Female circumcision and male circumcision can most definitely be compared as there are different types of both. FGM can involve different degrees and kinds of mutilation from socalled hoodectomies and clitoridectomies to labiaplasties and hysterectomies. It can also involve infibulation. The point is that all of these procedures are looked at with revulsion and are even illegal to perform on infants and girls in some countries, including the USA. It is illegal to prick the genitals of a girl with a pin but it is legal to cut off a boy's foreskin. Many types of female circumcision remove less tissue and less nerve-endings than male circumcisions. The foreskin contains around 20000 nerve-endings, the clitoris only 8000.
I don't think that female circumcisions are performed to punish females so much as to try to control and moderate them. Secular male and female circumcision originated in the USA during the 1800s, however, for the explicit purpose of punishing masturbation. The perceived hygeine reasons for circumcision also began around this time, the thinking being that masturbation, "nervous irritation" (sexual lust) and smegma caused disease. As the medical paradigm changed, the justifications evolved to infections and cancers.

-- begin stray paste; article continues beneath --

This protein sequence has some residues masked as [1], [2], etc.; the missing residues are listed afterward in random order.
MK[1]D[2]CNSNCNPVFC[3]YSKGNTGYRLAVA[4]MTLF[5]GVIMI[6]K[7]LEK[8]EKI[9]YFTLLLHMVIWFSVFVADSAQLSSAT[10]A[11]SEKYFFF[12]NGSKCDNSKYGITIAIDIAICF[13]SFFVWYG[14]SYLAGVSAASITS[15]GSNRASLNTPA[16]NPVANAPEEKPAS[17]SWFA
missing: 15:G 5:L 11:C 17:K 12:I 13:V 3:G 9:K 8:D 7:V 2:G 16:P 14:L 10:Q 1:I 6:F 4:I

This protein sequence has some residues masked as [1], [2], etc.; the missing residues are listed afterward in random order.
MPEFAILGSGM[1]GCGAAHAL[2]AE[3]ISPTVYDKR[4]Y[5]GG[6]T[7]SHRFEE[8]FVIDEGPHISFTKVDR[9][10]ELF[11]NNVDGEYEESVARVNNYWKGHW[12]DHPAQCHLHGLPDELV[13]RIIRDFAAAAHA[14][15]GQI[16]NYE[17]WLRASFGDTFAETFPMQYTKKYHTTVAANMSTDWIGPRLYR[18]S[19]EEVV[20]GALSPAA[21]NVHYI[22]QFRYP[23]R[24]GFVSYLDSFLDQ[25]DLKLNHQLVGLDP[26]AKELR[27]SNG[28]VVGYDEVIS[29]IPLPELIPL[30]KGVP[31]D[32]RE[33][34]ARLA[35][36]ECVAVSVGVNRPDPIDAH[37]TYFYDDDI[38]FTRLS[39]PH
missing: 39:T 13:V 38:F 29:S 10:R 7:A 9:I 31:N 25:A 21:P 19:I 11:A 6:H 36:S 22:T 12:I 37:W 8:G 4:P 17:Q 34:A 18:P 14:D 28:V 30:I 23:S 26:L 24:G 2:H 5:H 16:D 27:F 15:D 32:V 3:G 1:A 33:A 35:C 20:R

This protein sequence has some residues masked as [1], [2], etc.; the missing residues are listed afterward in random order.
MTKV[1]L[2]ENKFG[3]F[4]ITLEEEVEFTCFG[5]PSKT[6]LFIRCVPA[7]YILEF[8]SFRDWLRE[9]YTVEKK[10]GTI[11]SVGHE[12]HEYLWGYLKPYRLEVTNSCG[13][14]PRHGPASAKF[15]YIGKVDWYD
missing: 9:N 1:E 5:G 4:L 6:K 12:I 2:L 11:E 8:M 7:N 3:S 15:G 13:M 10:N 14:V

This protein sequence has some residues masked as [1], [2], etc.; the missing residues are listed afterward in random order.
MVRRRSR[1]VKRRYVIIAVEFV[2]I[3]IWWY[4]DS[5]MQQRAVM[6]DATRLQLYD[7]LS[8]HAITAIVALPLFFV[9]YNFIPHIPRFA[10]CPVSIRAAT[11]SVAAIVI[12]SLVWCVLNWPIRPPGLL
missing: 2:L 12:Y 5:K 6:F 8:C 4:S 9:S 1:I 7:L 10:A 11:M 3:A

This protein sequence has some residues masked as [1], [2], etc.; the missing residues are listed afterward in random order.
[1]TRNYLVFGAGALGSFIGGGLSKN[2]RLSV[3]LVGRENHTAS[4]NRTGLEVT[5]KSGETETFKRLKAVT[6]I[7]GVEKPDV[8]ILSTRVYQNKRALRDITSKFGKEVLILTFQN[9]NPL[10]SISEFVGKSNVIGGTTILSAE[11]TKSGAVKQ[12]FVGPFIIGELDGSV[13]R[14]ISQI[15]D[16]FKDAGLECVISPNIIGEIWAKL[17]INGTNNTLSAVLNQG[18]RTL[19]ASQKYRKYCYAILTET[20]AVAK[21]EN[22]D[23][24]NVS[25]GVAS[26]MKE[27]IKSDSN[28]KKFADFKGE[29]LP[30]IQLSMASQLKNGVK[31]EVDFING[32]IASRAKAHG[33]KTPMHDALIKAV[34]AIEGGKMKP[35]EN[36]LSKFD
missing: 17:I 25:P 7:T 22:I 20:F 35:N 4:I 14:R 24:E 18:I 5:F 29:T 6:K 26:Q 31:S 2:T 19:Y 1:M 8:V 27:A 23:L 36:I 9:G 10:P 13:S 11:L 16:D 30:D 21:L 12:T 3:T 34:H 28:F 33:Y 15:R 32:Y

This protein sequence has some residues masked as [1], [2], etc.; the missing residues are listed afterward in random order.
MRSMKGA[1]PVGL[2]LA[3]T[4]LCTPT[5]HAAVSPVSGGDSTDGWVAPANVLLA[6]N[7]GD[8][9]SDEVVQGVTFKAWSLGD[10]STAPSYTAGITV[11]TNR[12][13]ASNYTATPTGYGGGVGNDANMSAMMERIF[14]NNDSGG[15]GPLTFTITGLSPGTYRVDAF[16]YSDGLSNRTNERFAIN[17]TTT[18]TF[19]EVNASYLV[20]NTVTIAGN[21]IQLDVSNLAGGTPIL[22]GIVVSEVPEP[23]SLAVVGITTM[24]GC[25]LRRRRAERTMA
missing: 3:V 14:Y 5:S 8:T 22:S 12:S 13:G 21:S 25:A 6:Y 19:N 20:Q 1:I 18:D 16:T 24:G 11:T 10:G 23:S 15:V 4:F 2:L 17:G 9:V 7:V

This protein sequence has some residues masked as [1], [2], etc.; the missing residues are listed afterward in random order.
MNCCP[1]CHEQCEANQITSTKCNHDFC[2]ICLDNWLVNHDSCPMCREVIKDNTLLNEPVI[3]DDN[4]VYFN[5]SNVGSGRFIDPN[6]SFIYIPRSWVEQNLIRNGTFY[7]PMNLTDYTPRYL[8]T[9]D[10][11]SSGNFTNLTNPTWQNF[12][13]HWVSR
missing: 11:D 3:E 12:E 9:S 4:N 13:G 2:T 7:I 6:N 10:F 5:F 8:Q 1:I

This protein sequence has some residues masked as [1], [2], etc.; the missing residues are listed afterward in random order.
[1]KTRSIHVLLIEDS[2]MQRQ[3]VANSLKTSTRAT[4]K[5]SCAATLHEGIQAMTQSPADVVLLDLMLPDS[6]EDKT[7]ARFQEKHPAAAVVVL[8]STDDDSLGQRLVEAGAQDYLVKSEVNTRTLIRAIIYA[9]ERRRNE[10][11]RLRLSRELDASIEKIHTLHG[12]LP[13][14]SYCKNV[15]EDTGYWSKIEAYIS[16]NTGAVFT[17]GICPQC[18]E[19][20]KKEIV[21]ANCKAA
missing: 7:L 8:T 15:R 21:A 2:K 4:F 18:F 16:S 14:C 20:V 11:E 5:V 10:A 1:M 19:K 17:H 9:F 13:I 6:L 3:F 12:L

I don't quite understand how an intact guy could be "missing out" on being circumcised. If you miss out on a loss of pleasure and function then I would think that to be a good thing. Also, just because millions of men have not spoken out about circumcision does not mean it has not affected them. First of all there are thousands of men that are speaking out against it now because of the internet. Second of all, many circumcised men probably don't know they could be missing out on anything because they know nothing else and most of them have grown up in circumcising societies. And third of all, speaking out about penile problems is not exactly an easy thing for a guy to do.
I think that genital mutilation is up there with the great atrocities perpetrated by religion. The foreskin is not a small piece of skin. In an infant it is of course relatively small, but it grows to a size of about fifteen square inches of densely nerve-laden erogenous tissue in an adult male.